The Supreme Court on Wednesday took strong exception to media trials by police and directed the Union Home Ministry to prepare guidelines for police to follow during press briefings in relation to criminal cases. The ministry has three months to prepare a detailed manual. The apex court was referring to biased reporting that gives rise to public suspicion that the person has committed an offence.
Underlining the need to sensitise police personnel, a bench headed by Chief Justice DY Chandrachud directed top police officers of each state and the National Human Rights Commission to submit suggestions to the Home ministry within a month. Administration of justice is affected by media trials. Need to decide at which stage (of investigation) details should be disclosed.
This is a very important issue because it involves interests of victim and accused. It also involves the interest of the public at large. Media report on crime related matters involves many aspects of public interest, the Supreme Court said. At a basic level fundamental right to speech and expression is directly involved in the context of both the medias right to portray and broadcast ideas and news but we should not allow media trial.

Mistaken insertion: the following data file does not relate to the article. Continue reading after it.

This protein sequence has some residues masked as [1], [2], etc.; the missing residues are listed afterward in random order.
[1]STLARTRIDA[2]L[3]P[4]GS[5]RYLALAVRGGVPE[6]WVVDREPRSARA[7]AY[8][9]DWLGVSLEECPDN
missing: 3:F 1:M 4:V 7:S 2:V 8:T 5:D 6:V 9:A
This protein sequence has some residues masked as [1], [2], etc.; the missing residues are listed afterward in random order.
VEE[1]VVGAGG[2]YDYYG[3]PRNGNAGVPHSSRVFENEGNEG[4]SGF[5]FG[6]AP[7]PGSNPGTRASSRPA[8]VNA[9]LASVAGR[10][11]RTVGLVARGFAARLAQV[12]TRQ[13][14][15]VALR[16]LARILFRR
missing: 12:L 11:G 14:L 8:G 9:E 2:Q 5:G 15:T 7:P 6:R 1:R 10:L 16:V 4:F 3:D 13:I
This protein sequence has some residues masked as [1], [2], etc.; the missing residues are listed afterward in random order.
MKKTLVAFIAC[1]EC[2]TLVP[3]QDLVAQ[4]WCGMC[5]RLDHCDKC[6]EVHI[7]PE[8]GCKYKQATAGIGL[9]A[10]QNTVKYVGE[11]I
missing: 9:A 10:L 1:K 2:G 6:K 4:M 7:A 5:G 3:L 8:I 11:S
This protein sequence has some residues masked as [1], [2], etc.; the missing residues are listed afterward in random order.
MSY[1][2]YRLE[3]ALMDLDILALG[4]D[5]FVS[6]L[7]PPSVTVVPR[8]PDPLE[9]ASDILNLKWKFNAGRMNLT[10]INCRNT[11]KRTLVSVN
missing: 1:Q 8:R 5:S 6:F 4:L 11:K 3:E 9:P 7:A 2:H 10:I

The investigation can be affected if important evidence is revealed
People have the right to access information. But if important evidence is revealed during the investigation, the investigation can also be affected, the court argued. In 2017, the top court had asked the government to frame rules for police briefings keeping in mind rights of the accused and victim, and to ensure rights of both sides are not prejudiced or violated in any way. Hearing a petition relating to the 2017 instruction, the CJI-led bench said on Wednesday: The accused, whose conduct is under investigation, is entitled to a fair and unbiased investigation at every stage, every accused is entitled to presumption of innocence. Media reportage that implicates an accused is unfair.
Selective quoting of speeches and judgments, a matter of concern
Six months ago, the CJI urged journalists to maintain standards of accuracy, impartiality and responsibility in reporting. Selective quoting of speeches and judgments has become a matter of concern. This practice has a tendency to distort publics understanding of important legal issues. Judges decisions are often complex and nuanced, and selective quoting can give the impression a judgment means something different from what the judge intended, the court said. Additional Solicitor General Aishwarya Bhati, appearing for the Centre, assured the court that the government will frame and release guidelines regarding media briefings by the police.